Feature Breakdown For SECockpit
Keyword Research is the main attraction with SECockit, but unfortunately I found many aspects of this tool to be disappointing.
First off, it was slow compared to other tools I have been using this month. I don't have exact speeds logged, but after switching back and forth between five different search tools, SECockpit was the slowest.
Second, it's just another MOZ data fetcher. If you've ever used a tool that relies on MOZ, you'll recognize the typical stats of Domain Authority, Page Authority, and various backlink stats like internal linking, total domains linked, and total pages linked. MOZ isn't bad, and it can be useful in some contexts. But there are some limitations, namely that there are a large number of instances where pages with low MOZ stats outrank pages with high MOZ stats.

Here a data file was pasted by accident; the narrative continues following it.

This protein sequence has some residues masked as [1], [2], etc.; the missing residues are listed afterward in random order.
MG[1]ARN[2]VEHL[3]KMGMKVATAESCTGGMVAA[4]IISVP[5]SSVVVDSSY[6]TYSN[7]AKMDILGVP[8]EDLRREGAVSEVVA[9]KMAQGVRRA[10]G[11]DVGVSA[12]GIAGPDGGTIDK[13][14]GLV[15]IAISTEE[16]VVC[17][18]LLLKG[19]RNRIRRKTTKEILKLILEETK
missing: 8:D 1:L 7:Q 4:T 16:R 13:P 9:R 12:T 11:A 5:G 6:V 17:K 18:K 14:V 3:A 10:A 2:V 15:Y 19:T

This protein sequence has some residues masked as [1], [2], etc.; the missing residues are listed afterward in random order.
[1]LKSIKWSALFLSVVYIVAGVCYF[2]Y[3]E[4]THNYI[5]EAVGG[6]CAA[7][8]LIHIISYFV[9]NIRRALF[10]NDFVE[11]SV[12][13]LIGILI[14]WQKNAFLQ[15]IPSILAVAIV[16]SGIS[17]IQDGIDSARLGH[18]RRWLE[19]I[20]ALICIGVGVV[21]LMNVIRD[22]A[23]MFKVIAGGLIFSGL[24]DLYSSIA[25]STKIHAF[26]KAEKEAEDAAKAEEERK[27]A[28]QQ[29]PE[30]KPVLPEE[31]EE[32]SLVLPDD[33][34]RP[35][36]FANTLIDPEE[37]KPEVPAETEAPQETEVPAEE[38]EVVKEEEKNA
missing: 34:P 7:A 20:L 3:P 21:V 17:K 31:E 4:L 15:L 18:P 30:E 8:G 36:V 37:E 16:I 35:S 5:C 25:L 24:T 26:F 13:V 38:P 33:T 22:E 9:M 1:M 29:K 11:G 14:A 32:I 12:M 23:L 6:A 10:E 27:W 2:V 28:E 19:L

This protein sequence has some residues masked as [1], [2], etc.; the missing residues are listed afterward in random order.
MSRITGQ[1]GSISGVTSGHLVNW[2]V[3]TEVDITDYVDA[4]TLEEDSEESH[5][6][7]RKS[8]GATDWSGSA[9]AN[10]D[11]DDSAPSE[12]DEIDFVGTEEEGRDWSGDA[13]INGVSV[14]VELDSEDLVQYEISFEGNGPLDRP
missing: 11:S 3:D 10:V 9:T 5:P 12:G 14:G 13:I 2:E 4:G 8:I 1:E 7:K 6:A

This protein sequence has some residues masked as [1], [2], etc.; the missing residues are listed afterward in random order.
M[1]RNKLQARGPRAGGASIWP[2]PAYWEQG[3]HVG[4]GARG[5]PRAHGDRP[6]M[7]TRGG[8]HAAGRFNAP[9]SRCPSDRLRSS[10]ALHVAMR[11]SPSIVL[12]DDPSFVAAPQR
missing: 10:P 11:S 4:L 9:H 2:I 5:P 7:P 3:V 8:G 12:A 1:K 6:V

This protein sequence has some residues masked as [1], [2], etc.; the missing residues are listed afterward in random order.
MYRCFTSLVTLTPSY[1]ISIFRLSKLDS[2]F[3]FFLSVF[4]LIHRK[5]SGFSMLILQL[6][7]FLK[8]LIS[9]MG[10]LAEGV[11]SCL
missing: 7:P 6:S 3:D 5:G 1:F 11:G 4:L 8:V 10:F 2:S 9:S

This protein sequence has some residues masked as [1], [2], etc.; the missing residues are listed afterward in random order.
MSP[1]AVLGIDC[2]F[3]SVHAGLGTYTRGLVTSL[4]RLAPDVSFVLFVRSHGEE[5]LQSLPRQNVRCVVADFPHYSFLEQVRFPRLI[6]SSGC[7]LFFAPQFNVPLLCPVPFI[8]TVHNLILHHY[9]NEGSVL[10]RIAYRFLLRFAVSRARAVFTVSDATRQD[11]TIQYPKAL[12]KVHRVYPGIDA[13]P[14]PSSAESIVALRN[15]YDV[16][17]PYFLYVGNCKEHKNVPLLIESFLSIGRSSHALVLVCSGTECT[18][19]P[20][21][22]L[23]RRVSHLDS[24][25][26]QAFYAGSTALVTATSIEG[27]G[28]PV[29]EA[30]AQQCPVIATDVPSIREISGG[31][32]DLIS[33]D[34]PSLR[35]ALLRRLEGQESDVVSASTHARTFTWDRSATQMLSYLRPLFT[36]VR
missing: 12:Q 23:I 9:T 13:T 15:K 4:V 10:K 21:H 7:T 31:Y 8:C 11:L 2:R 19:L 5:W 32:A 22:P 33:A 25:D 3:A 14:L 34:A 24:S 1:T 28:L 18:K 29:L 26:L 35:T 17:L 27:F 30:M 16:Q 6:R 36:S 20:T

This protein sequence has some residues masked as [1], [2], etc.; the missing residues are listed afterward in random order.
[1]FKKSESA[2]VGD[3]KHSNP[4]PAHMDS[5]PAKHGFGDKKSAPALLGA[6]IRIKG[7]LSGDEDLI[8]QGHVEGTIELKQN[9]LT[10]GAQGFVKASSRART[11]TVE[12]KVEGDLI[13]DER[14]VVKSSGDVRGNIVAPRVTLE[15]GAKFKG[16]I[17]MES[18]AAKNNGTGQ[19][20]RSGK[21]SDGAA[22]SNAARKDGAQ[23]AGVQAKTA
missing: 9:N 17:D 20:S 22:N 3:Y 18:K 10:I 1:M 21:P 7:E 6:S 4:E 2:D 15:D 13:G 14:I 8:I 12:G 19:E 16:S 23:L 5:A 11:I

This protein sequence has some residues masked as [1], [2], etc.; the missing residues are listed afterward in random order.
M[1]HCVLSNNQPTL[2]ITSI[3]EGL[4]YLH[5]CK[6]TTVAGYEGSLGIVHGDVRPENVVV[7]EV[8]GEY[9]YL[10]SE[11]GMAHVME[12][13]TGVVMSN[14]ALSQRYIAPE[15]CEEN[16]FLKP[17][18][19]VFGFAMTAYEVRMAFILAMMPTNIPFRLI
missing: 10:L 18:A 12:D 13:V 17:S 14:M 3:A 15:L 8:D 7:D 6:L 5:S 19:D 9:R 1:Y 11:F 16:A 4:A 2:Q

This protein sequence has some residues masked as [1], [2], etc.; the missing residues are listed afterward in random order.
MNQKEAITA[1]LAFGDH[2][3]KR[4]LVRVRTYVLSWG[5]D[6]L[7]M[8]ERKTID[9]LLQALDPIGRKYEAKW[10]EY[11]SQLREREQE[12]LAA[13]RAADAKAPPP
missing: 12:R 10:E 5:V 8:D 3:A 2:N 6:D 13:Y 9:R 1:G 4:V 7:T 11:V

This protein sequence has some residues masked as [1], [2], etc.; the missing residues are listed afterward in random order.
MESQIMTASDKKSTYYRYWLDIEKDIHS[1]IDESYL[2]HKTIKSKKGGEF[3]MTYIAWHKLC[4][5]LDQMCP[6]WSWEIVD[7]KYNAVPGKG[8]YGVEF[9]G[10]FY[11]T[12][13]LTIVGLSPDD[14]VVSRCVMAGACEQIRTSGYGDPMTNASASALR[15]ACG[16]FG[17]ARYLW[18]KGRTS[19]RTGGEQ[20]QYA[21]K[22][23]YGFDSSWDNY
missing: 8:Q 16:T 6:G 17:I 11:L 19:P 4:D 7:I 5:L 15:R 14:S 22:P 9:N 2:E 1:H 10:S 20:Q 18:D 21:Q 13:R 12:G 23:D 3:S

To me, this makes the MOZ data less useful to me. Why would I be scared of the SERPs if I could potentially outrank them with better keywords?
For example, a hypothetical high DA site may look intimidating if it ranks for best apartment balcony grill. But if you look closer, you'll often see that the page never uses the keyword! It just talks about portable grills, and may mention an apartment balcony once in the article. If you were to write a specific post about, targeting the keyword best grills for apartment balconies, there's a good chance you could outrank even high DA sites.